## Key Concepts

- Solve quadratic equations using tables
- Solve quadratic equations using graphs
- Discriminant and intersection of graphs

### Introduction

A quadratic equation of the form ax^{2} + bx + c = 0 can also be represented as y = ax^{2} + bx + c.

The graph y = ax^{2} + bx + c, is in the form of a parabola used to locate the solutions or roots of the quadratic equation.

## Solving Quadratic Equation graphically

Here, the graph is y = ax2 + bx + c, which forms a parabola.

The parabola intersects the x-axis at two points, which are called roots or solutions.

The parabola intersects the y-axis at one point, which is constant c.

To draw the graph given in the figure, firstly, we construct a table with* x* values and *y* values.

We assume* x* values, and we find the *y* values to draw the graph.

### Two Solutions Quadratic Equation

Example 1:

Determine the solutions of the quadratic equation x^{2}+2x−4=0

by using graphs. Give answers to 1 decimal place where appropriate.

Firstly, construct a table for y = x^{2}+2x−4.

Now, by the table, we have drawn the graph and plotted the points,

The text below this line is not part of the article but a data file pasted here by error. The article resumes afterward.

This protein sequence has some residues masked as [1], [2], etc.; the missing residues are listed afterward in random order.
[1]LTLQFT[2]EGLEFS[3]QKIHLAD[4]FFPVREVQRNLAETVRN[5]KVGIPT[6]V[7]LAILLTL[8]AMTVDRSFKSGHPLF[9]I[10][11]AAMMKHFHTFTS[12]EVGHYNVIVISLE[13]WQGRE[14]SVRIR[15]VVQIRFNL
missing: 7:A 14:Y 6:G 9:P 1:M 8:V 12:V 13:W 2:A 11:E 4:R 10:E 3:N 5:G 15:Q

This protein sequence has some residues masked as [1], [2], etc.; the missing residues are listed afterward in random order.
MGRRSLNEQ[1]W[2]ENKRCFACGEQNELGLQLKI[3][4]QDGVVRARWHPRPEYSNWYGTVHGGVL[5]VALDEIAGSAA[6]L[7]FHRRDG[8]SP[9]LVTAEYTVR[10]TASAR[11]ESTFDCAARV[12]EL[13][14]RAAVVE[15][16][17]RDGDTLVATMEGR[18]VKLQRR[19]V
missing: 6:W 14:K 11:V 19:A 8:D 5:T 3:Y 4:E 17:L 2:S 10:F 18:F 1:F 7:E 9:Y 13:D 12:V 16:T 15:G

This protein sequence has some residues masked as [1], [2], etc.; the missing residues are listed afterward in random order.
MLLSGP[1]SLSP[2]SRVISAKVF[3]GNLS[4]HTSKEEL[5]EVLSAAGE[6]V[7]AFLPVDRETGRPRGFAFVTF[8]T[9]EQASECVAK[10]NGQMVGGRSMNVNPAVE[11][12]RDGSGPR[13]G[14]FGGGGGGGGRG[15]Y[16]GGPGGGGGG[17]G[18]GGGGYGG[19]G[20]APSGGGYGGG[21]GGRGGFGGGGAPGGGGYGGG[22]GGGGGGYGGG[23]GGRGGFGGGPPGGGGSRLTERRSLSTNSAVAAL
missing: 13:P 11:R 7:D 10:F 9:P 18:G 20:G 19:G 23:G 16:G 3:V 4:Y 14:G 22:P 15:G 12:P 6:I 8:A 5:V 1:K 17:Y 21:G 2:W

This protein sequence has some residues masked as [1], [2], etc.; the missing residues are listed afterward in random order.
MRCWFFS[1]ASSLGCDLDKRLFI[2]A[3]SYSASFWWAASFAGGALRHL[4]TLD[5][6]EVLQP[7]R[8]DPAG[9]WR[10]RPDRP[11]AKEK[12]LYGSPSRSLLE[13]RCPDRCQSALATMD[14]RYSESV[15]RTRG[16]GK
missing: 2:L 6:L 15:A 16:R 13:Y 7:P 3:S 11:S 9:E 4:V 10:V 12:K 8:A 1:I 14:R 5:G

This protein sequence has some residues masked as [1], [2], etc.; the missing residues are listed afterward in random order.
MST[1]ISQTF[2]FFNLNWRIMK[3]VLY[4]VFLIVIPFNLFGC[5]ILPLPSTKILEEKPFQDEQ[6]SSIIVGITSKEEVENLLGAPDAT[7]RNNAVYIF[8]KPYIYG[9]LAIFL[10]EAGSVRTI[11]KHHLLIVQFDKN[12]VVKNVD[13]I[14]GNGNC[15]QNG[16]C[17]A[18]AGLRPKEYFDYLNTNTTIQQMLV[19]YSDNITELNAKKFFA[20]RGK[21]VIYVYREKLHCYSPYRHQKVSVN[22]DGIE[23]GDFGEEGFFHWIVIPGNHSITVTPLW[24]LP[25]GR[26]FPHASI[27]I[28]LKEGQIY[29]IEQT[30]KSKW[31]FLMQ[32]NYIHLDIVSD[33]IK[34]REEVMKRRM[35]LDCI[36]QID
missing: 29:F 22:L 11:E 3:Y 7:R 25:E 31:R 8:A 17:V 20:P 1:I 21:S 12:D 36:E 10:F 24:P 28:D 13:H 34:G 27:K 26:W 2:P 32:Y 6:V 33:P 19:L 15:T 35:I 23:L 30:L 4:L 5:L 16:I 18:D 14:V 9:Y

The graph cuts the x-axis(y=0) at x = 1.23 and x = -3.23

So, from the graph the solutions are x = 1.23 and x = -3.23

Example 2:

Determine the solutions of the quadratic equation x^{2}−7x+12=0

by using graphs. Give answers to 1 decimal place where appropriate.

Firstly, construct a table for y = x^{2}−7x+12.

Now, by the table, we have drawn the graph and plotted the points,

The graph cuts the x-axis(y=0) at x = 3 and x = 4.

So, from the graph the solutions are x = 3 and x = 4.

### One solution Quadratic Equations

- In general, the quadratic equation will have two solutions, but there are some special cases where the quadratic equation has only one solution, and some have no solutions.
- Some quadratic equations have only one solution.
- For example, 𝒙
^{𝟐}−𝟐𝒙+𝟏=𝟎, 𝒙^{𝟐}−𝟔𝒙+𝟗=𝟎. - Let us see some examples with one solution.

Example 1:

Draw the graph for 𝒚 = 𝒙^{𝟐}−𝟐𝒙+𝟏 𝒂𝒏𝒅 find the solutions for the quadratic equations.

Firstly, construct a table with *x* and *y* values.

Now, by the table, we have drawn the graph and plotted the points,

The graph cuts the x-axis(y=0) at x = 1.

So, from the graph, there is only one solution as the graph touches the x-axis at only one point.

So, the solution is x = 1.

Example 2:

Draw the graph for y = x^{2}−6x+9 and find the solutions for the quadratic equations.

Firstly, construct a table with *x *and *y *values.

Now, by the table, we have drawn the graph and plotted the points,

The graph cuts the x-axis(y=0) at x = 3.

So, from the graph, there is only one solution as the graph touches the x-axis at only one point.

So, the solution is x = 3.

### No Solution Quadratic Equation

- Some quadratic equations don’t have a solution, they are also quadratic equations, but they don’t have any real solutions.
- Let us see an example to understand.
- Draw the graph for y = 8x
^{2}−5x+1 and find the solutions for the quadratic equations.